In his Quantum Life Presentation Jim Khalili notes that often the hydrogen atom can jump from one place to another within a molecule. And also what we find is molecules stuck together with the glue that is a hydrogen bond. It is the hydrogen atom (the nucleus of hydrogen) that proton, in the bond, which is holding two molecules together. It likes to sit closer to one side than the other. In fact it can sit on either side – what it does not want to do is to sit somewhere in the middle. It is most comfortable (energetically) to be on one side of the other. We know that sometimes the proton can jump across – but to do that it has to quantum tunnel. It has to punch through a force field. You can see that process happen – chemists have studied it very well.
Below we can see the shape of the energy surface. Imagine you have two wells – two dimples – two holes. And you have a ball sitting in one of the wells/holes. That ball can’t jump into the other hole unless you give it a bit of a kick – to knock it up over the barrier over to the other side. Quantum tunnelling would say you don’t need enough energy to get over the barrier – it can somehow just magically tunnel its way through the barrier.
Also on Quantum Biology is video by Philip Ball; An Introduction to Quantum Biology with Philip Ball – see: [www.youtube.com]
MY NOTES AND IMAGE FROM ABOVE YOUTUBE PRESENTATION:
Quantum theory is at the route of everything.
Quantum mechanics can explain why it is that atoms bond together to form the molecules like protein in DNA and RNA, on which all life depends. So in this sense, quantum theory is at the root of everything.
It was known by the early 20th century that chemical bonding is all about the electrons that atoms contain. Earnest Rutherford had proposed that atoms are like little solar systems. With this very dense very massive nucleus with tiny electrons orbiting around … Then Niels Bohr said that those electrons can only have specific energies – and not others – and they can only adopt some orbits and not others.
Electrons can jump from one orbit to another – by absorbing or emitting energy – for example by swallowing up – or spitting out a photon of light – with a particular wave length – a wave length that is related to its energy. When electrons do this they are said to make a quantum jump. Bohr outlined how electrons can adopt quantised orbits that link two or more atomic nuclei and would then join them together in a chemical bond.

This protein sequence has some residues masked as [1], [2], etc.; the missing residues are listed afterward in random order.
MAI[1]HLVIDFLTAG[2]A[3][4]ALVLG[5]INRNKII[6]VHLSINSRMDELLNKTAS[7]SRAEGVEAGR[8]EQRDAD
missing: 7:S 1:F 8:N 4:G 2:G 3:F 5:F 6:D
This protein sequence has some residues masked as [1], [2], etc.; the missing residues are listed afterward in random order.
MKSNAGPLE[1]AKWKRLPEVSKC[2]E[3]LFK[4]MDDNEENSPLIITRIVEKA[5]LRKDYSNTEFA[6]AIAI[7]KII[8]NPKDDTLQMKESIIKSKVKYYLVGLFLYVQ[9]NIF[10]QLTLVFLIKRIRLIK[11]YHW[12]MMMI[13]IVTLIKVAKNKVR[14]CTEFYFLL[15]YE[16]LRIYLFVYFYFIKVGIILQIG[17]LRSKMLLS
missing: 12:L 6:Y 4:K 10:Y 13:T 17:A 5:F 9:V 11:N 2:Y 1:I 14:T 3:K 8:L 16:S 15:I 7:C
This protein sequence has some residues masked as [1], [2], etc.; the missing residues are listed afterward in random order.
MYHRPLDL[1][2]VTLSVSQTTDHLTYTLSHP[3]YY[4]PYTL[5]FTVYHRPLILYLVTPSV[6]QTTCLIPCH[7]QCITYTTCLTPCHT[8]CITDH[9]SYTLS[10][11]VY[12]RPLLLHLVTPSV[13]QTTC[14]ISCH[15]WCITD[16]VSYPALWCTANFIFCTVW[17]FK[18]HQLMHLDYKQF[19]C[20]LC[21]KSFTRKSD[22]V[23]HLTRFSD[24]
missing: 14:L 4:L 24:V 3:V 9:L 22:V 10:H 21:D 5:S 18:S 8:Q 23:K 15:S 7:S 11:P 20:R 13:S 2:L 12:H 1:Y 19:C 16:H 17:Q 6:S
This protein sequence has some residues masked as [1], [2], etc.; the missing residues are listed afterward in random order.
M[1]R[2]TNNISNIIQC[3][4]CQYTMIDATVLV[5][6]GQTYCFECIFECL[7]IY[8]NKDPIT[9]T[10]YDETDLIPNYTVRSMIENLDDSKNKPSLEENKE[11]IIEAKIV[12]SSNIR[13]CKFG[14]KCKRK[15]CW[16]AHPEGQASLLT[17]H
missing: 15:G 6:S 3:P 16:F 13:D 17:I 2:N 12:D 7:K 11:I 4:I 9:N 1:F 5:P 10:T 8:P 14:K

Quantum biology explores the possibility that the very strange action of quantum physics can happen in biological systems. And may be essential to the way biological system do their job.
Wave particle duality. There is an interference between atoms. Particles do not have a definite position in space – they only adopt a definite position when observed.)
This wave like behaviour has been seen in some quite large molecules – molecules that are made up of dozens of atoms. Some researchers are aiming to show that proteins, the whole protein molecule, can also behave like waves.
Collapsing the cosmic wave function?
We earlier discussed the fact that earth has countless mysterious ancient buildings and artefacts – some hundreds of millions of years old. These out of place artefacts (OOPArts) cannot be explained by any conventional historical model.
Stars and planets are interconnected throughout the universe – same way that cells and molecules are interconnected throughout our coherent body structure.
In quantum physics a particle is ‘spread out’ – see also my post on Possible Explanation for the Double Slit Experiment: [grahamhancock.com] - Maybe every action we take is ‘spread out’ – and maybe every action taken by entities in other places throughout the universe are ‘spread out’ in some form of cosmological quantum wave function? Is it possible that the mysterious ancient buildings and artefacts and anomalous geological formations are the result of structures built in distant places? Are OOPArts the manifestation of a coherent universe? And are mysterious buildings and artefacts part of a wave function, existing in all possible spatial and time dimensions, only to be collapsed into a single point by some form of human like observation? Maybe, like the quantum particle, OOPArts do not have a definite position in space – and they only adopt a definite position when we observe them.